THE PAKISTAN DEVELOPMENT REVIEW
Agricultural Development and Environmental Protection: Some Key Issues of Potential Relevance to Pakistan (The Distinguishedl Lecture)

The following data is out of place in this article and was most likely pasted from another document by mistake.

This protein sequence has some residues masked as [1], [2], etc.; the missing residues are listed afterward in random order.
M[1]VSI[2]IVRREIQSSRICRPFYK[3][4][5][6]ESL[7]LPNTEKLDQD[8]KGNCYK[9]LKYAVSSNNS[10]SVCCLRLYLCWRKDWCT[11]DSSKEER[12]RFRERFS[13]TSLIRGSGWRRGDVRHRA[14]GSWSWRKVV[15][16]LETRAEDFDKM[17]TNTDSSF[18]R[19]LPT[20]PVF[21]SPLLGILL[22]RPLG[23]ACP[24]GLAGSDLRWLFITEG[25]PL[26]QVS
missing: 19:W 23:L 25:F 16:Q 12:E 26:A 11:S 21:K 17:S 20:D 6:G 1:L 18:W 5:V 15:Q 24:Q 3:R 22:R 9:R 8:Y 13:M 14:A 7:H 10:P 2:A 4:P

Pakistan has made noteworthy attempts to incorporate environmental concerns into its policy and planning framework. Environment legislation and the establishment of the Pakistan Environment Protection Agency now date back more than a decade. In 1988 it was also one of the first developing countries to begin designing a comprehensive national conservation strategy. Proposed investments and adjustments to policy arising from the strategy are incorporated in the Eighth Plan 1993-98; and continue to be debated in national fora [see Amir, Chaudhri and Nasir (1992) for example]. Such actions reflect the growing concerns on the wide range of environmental problems facing Pakistan, the result of a still rapidly growing population (more than 3 percent per annum) confronting widespread natural resource degradation. The main purpose of this paper, therefore, is not to underline the well known need to take account of the environment in agricultural planning and policy-making in Pakistan, but to raise some general issues regarding the complementarities and trade-offs between maintaining agricultural production growth on one hand and natural resource conservation on the other.